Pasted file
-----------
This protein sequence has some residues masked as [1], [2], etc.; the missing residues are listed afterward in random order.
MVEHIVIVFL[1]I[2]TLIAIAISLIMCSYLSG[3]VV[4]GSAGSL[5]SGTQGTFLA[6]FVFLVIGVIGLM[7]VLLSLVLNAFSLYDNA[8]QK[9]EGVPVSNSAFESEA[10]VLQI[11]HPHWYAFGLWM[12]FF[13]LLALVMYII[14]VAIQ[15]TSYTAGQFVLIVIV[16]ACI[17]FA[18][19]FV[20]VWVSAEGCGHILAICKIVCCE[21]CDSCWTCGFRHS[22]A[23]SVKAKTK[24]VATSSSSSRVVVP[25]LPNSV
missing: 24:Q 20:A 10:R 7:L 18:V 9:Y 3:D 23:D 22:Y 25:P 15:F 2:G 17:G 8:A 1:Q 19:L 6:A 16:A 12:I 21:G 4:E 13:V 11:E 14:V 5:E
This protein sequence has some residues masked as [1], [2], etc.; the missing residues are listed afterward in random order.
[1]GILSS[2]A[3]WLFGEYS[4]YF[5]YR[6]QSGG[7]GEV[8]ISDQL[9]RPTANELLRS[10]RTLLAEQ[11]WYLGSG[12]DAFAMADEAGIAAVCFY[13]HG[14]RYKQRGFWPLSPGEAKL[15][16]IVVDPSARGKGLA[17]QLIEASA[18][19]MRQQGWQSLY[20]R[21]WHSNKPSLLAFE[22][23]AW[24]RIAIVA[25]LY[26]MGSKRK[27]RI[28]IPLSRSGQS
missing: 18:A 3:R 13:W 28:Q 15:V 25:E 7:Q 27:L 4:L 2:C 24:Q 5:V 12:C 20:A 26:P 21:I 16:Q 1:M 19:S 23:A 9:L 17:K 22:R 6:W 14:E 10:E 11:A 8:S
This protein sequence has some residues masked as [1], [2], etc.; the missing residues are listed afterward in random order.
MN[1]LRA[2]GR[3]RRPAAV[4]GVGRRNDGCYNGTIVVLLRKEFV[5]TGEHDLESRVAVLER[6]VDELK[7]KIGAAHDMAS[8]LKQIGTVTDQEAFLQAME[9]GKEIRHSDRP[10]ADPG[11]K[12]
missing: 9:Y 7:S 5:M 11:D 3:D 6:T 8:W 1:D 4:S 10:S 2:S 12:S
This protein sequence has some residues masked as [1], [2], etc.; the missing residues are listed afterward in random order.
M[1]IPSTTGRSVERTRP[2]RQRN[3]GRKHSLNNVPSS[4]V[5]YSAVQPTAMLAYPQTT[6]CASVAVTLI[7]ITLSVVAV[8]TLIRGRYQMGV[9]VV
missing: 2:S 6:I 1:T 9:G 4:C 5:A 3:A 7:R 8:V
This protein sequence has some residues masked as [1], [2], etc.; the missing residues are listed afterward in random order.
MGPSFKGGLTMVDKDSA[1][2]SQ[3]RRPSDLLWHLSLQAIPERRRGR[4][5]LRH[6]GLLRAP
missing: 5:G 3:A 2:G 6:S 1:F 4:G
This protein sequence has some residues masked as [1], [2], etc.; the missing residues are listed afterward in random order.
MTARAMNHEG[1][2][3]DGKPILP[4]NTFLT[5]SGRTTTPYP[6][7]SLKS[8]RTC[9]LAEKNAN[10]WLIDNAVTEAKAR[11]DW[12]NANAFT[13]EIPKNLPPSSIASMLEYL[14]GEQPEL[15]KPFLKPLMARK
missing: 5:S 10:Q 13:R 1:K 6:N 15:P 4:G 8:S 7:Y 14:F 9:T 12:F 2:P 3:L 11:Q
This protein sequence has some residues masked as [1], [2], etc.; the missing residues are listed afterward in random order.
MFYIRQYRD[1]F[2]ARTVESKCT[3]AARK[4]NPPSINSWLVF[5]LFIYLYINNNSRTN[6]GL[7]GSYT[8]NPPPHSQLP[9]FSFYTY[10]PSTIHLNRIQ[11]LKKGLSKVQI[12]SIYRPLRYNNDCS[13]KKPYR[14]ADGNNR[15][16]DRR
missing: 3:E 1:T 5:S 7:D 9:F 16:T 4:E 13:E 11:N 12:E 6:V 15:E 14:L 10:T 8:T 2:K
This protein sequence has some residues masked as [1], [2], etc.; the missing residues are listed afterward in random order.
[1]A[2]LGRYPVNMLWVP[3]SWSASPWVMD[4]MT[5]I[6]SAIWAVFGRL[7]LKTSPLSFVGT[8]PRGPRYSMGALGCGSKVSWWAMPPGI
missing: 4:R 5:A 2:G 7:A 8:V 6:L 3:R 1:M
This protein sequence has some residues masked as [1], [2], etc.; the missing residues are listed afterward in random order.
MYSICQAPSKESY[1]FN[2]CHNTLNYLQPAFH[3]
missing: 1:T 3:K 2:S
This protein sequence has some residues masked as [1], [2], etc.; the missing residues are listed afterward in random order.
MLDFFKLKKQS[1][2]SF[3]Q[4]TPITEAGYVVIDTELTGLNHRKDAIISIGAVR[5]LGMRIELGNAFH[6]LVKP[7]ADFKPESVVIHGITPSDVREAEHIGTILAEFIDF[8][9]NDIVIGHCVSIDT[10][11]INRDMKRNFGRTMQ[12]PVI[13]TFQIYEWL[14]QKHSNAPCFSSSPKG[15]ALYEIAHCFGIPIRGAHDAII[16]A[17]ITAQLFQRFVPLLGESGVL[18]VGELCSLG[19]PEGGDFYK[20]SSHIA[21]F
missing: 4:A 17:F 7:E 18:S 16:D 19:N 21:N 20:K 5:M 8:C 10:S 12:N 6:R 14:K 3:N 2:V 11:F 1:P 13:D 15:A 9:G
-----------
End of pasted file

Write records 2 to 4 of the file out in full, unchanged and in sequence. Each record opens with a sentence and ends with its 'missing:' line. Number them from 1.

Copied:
This protein sequence has some residues masked as [1], [2], etc.; the missing residues are listed afterward in random order.
[1]GILSS[2]A[3]WLFGEYS[4]YF[5]YR[6]QSGG[7]GEV[8]ISDQL[9]RPTANELLRS[10]RTLLAEQ[11]WYLGSG[12]DAFAMADEAGIAAVCFY[13]HG[14]RYKQRGFWPLSPGEAKL[15][16]IVVDPSARGKGLA[17]QLIEASA[18][19]MRQQGWQSLY[20]R[21]WHSNKPSLLAFE[22][23]AW[24]RIAIVA[25]LY[26]MGSKRK[27]RI[28]IPLSRSGQS
missing: 18:A 3:R 13:W 28:Q 15:V 25:E 7:Q 27:L 4:L 2:C 24:Q 5:V 12:C 20:A 26:P 21:I 16:Q 1:M 19:S 23:A 9:L 17:K 22:R 6:W 14:E 10:E 11:A 8:S
This protein sequence has some residues masked as [1], [2], etc.; the missing residues are listed afterward in random order.
MN[1]LRA[2]GR[3]RRPAAV[4]GVGRRNDGCYNGTIVVLLRKEFV[5]TGEHDLESRVAVLER[6]VDELK[7]KIGAAHDMAS[8]LKQIGTVTDQEAFLQAME[9]GKEIRHSDRP[10]ADPG[11]K[12]
missing: 9:Y 7:S 5:M 11:D 3:D 6:T 8:W 1:D 4:S 10:S 2:S 12:S
This protein sequence has some residues masked as [1], [2], etc.; the missing residues are listed afterward in random order.
M[1]IPSTTGRSVERTRP[2]RQRN[3]GRKHSLNNVPSS[4]V[5]YSAVQPTAMLAYPQTT[6]CASVAVTLI[7]ITLSVVAV[8]TLIRGRYQMGV[9]VV
missing: 2:S 6:I 1:T 9:G 4:C 5:A 3:A 7:R 8:V